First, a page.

04/14/08 Monday – Georgetown, Great Exuma Island, Bahamas – All of us jumped on Toby and went to a beach near Peace & Plenty, to walk the dogs. There was an old rock sided hotel there that was being renovated (slowly, the Bahamian way…) so there were just a few workers there and didn’t seem to mind our exercising the dogs on the property. Once back to MTB, Corstiaan visited MTB to tell us he rented a car today, as he had to go get his wind generator at Mailboxes, Etc. near Emerald Bay. Emerald Bay is 20 kilometers north of GT. So, he invited us to be tourists, offering to drive us anywhere we desired on the island. We all agreed we should go find some good Bahamian food for lunch. So, after meeting up at the wonderful dinghy dock in the protected Lake Victoria…he drove us to the top of the island as far as the village of, Rolleville. On the return trip, we stopped and visited Emerald Bay Marina (referred to by the lady manning their radio as “The Marina, at Emerald Bay”! We wanted to check out the approach and placement of their gas dock in case we decided to go there to re-fuel (ah, $5.53 gallon). We went back to a waterfront restaurant overlooking Three Sisters Rocks, we passed on our way north. We had an amazing lunch, wonderful fish and conch, enhanced by the company of great friends and an awesome view of the aqua water and beach surrounding Three Sisters Rocks. On the way back to George Town, it was beginning to rain. We had planned to go visit the dive shop as well. But, Ken wanted to get back to MTB and felt we should just head straight back to the dinghy dock. So, we bid adieux to Corstiaan at the dinghy dock, he had taken his into town separately. The forecasted mild cold front went through midday, and the winds & MTB clocked to the NW by 4 pm. We missed the rain by just a minute or so, coming back to MTB just in time to close all her hatches. We left them open purposefully, so it would stay cool enough onboard for the puppies. We just placed a bunch of towels around the portlights, to soak up any possible rain. Once back to MTB, Stacey read, Ken/Terry took short naps and Cindy updated the ship’s log. Terry was looking for a project when he got up. So, he jumped in the water with a brush, scraper and snorkel gear to work on cleaning MTB’s bottom. Now, that is a good guy! When we were sitting out having drinks/dinner in the cockpit in the evening, a BAT, yes, a BAT, flew in and almost made it into the salon. Luckily, Ken got the doors closed in time. But, the bat swooped in so close he almost flew right into Terry’s chest…yep..that was interesting …. Go figure, a BAT on a boat in the middle of an anchorage. Don’t see that every day!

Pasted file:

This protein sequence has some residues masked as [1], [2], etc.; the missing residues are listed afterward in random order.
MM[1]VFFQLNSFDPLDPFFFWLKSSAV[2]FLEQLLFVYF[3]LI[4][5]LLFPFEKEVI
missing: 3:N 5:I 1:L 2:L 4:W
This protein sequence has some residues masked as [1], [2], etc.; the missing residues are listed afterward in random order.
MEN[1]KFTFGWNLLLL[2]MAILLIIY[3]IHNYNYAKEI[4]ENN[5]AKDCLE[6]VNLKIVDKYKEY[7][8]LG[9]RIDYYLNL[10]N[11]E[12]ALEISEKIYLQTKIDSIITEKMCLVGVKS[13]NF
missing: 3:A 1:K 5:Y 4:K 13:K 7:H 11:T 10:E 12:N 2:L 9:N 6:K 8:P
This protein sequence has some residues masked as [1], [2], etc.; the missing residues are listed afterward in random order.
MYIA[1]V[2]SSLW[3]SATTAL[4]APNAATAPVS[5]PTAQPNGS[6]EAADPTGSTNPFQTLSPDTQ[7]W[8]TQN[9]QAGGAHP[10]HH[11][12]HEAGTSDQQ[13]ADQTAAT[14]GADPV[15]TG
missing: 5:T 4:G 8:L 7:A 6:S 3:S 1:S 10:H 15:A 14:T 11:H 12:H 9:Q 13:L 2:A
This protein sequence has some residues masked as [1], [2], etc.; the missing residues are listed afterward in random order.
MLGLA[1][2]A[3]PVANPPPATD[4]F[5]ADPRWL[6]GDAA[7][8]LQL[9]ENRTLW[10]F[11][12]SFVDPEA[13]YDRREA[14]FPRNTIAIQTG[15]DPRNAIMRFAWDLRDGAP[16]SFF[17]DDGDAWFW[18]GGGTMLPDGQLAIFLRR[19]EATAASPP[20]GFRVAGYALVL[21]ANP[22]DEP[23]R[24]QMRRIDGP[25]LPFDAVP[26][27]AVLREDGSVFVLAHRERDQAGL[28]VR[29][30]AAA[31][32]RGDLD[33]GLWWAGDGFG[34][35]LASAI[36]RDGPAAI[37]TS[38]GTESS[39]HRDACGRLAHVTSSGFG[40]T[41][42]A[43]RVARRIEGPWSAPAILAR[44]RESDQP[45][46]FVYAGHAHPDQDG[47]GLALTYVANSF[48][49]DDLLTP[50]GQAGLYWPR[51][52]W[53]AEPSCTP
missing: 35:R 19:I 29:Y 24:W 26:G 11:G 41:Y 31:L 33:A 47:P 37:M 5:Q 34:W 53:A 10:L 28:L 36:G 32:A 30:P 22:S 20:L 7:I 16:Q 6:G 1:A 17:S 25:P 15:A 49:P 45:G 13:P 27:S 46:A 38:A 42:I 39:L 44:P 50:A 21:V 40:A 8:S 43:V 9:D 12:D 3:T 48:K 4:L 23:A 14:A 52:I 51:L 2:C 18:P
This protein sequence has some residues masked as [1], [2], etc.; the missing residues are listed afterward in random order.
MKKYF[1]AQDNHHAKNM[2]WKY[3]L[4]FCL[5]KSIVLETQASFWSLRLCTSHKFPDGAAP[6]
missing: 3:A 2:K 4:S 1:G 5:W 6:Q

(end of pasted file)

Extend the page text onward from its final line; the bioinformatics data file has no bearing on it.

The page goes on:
04/13/08 Sunday – Georgetown, Great Exuma Island, Bahamas – Overnight, the current opposing the wind caused a great deal of hull slap and was noisy. Cindy actually had to get up to sleep in the salon for about an hour, to sooth Dempsey until he went back to sleep. Spoiled dog. Luckily, the slapping diminished some and everyone got a decent night’s sleep. We had papaya and baked goods for breakfast. Then, the guys took the pups over to Stocking Island to walk on an uninhabited beach. Once back, we decided to go to the Pig Roast at Volleyball Beach, noon at Chat N Chill. So, we loaded up the dry bag with our clothes for the one mile ride back over to Stocking Island. The wind had the seas up some and we knew we were going to get wet. We had a great Bahamian lunch (pork, slaw, peas & rice, macaroni/cheese, and carrots) and a beautiful view. We just sat on the beach under a pine tree in brightly colored Adirondack chairs. We even had our own picnic table…just can’t get much better than that. Corstiaan’s dinghy died in the main channel, on the way back to our boats. We pulled him back to MTB. Stacey grabbed a nap, Cindy updated journals/log and Terry/Corstiaan/Ken worked on cleaning out old fuel, etc. We all hoped they got his motor issues solved as he is a single handler. He plans to leave here for the Dominican Republic after Family Regatta. The guys wanted to make sure he would not have future problems with his dinghy motor when alone. Nothing would be worse than him being out somewhere alone, stranded. We’ll see if the work the guys did today holds and keeps his dinghy problem free the rest of his journey. The rest of the week will be a good test. We had a couple drinks aboard MTB, then a light dinner. Two cold fronts are to pass through, one Monday, one Tuesday. So, we figured the sea states will not allow us to go anywhere for awhile. We had hoped that we could sail over to Long Island for a couple days so Stacey would get to experience a good length sailing “leg”. We’ll see.

04/12/08 Saturday – WELCOME Terry/Stacey Schager to Georgetown, Great Exuma Island, Bahamas – We did some cleaning and packed up the garbage, loaded into the dinghy. We jumped on Toby, and went into town around 3:00 pm to wait for Terry/Stacey at a grocery store (airconditioned) by the dinghy dock. Their flight was to arrive at 2:55 pm, so with Customs/Immigration and a cab ride to town, we figured we would see them about 4:00 pm. Nope!! Their cab driver (Taxi #1, Roland Ferguson) radio’d us on the VHF handheld about 3:15 pm, to say they were on their way. So, by 3:30 pm, it was hugs all around with these good friends we have known for so many years.We headed back through our beautiful aqua anchorage for MTB. After unloading their stuff, we sat outside in the cockpit, had a few cool toddies and caught up. It meant so much to us that these good friends made this trip and it was so great to have them aboard. We cooked a nice dinner and admired the sea, sky and stars. Everyone went to bed relatively early. Terry/Stacey had gotten up about 5 pm this day to catch their flight from Greenville, SC. What a nice day it was and how special it was to have Terry / Stacey here with us.